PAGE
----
The Central Coast has the third largest urban water supply system in NSW. It serves the region’s population of more than 342,000 people, delivering water to more than 135,000 homes and businesses.
The system has:
three water treatment plants
over 50 reservoirs
2,200 kilometres of pipelines.
The region’s drinking water is drawn from Wyong River and Mangrove, Mooney Mooney and Ourimbah Creeks.
Mangrove Creek Dam
The Coast’s largest dam is 50km north-west of Gosford in a narrow valley on Mangrove Creek. Built between 1978 and 1982, the dam provides 93 percent of the region’s water storage. Mangrove Creek Dam is a large storage dam, not primarily a collection dam. Water can be pumped into the dam from Wyong River via a pipeline between Mangrove Creek Dam and the smaller Mardi Dam.
Located 4km south-west of Wyong, Mardi Dam was built in 1962. Mardi Dam is an off-stream storage facility, meaning it is not fed directly by a stream and must be filled by pumping water from Wyong River and Ourimbah Creek. Water is pumped to Mardi Treatment Plant and then to residents.
Mooney Mooney Dam
Built in 1961, Mooney Mooney Dam is the region’s oldest dam and is 10km north-west of Gosford. Water is pumped to Somersby Treatment Plant and then to residents.
Two key pipelines help to increase our water storage. Work on a third pipeline will begin in early 2020.
Completed in 2012 at the end of the Millennium Drought, this pipeline provides a significant addition to our ability to capture water and recover from future droughts. It links Wyong River and Ourimbah Creek to Mangrove Creek Dam, via Mardi Dam. During times of high river flow, water can be transferred to the large Mangrove Creek Dam for storage, instead of allowing it to flow to the ocean.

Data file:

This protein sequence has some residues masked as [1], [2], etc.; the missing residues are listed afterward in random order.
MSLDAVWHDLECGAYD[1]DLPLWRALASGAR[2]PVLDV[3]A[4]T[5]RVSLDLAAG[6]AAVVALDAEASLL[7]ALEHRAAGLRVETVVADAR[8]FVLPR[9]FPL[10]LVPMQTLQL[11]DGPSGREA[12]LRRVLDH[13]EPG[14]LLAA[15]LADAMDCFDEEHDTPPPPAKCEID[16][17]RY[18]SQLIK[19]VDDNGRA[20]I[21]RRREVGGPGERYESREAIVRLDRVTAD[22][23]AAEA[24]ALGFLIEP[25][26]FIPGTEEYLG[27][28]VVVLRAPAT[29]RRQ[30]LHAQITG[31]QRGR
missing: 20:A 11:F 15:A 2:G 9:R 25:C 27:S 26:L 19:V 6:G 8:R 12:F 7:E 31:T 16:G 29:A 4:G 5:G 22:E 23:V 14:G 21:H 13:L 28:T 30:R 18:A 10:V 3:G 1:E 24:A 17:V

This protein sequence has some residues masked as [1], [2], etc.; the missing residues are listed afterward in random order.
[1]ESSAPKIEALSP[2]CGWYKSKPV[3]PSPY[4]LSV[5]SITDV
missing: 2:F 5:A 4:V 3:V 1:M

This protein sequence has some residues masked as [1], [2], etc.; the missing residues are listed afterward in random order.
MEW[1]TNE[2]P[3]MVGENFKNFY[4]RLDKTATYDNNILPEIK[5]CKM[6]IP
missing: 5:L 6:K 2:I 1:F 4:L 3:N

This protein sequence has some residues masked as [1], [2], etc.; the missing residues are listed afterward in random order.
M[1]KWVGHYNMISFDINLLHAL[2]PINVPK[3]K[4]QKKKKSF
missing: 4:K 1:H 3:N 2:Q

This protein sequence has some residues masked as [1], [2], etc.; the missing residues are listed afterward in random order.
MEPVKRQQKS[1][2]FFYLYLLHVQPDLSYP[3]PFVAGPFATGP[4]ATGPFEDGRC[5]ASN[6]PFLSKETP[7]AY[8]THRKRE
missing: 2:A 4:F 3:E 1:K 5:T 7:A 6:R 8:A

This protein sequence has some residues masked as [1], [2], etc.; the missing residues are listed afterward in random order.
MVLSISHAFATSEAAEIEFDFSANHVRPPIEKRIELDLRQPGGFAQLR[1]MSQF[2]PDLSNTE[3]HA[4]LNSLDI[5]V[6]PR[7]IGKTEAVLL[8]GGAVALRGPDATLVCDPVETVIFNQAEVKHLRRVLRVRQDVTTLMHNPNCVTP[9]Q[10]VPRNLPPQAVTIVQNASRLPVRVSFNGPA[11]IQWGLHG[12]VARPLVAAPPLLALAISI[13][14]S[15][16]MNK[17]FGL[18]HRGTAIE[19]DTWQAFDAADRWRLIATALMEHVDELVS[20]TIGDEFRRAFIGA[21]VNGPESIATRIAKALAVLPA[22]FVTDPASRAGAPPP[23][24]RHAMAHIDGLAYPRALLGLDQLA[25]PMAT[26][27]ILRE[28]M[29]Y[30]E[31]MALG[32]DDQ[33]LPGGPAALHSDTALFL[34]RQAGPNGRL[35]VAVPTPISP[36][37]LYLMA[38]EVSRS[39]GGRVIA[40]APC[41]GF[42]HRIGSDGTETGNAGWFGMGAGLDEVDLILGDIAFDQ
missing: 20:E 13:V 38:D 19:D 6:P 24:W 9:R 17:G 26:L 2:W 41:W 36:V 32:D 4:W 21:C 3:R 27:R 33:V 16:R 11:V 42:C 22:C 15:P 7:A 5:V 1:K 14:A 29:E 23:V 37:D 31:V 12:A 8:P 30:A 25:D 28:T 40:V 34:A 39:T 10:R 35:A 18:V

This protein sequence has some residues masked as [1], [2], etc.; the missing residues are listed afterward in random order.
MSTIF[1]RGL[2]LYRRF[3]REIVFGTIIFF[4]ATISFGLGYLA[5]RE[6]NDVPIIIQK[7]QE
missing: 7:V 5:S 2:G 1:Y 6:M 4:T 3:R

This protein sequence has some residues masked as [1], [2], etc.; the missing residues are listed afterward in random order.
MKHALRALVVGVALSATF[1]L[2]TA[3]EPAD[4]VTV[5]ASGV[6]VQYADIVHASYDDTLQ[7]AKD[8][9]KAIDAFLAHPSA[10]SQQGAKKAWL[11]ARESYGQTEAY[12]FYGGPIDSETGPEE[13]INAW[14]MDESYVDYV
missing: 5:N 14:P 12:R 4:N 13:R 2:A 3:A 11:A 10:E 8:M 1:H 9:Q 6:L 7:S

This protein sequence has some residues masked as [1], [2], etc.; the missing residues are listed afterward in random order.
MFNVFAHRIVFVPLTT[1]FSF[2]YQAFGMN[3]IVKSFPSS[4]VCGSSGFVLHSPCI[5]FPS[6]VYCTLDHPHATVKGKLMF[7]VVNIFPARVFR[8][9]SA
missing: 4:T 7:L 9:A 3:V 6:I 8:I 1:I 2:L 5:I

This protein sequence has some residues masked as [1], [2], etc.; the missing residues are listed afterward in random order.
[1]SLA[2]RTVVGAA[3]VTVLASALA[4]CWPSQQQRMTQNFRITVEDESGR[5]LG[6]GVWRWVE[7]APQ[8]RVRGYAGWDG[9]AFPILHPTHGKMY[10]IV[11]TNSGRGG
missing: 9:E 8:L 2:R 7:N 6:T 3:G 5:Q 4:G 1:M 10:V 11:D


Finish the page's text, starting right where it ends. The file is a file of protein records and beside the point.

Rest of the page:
The Mardi-Mangrove Link pipeline includes:
a 2.1km buried water pipeline from Wyong River to Mardi Dam
a 19km buried pipeline from Mardi Dam to the existing Bunning Creek Tunnel at Mangrove Creek Dam, running through Yarramalong Valley
a new pump station at Mardi Dam
a new pump station beside Wyong River
Water can be transported into the system by the Hunter Connection. This two-way pipeline provides additional water during drought or for operational reasons for
both the Central Coast and the Hunter regions.
Mardi to Warnervale Pipeline
Construction will begin in early 2020 on a pipeline to increase the water supply to the rapidly growing Warnervale area. The pipeline will allow further water sharing between the Central Coast and Lower Hunter, improving water resilience for both regions. The pipeline is expected to be completed by 2022.
Other water sources
The water supply is also supplemented by groundwater borefields at Woy Woy and other minor groundwater sources. Other new sources of water include
stormwater harvesting and recycled water.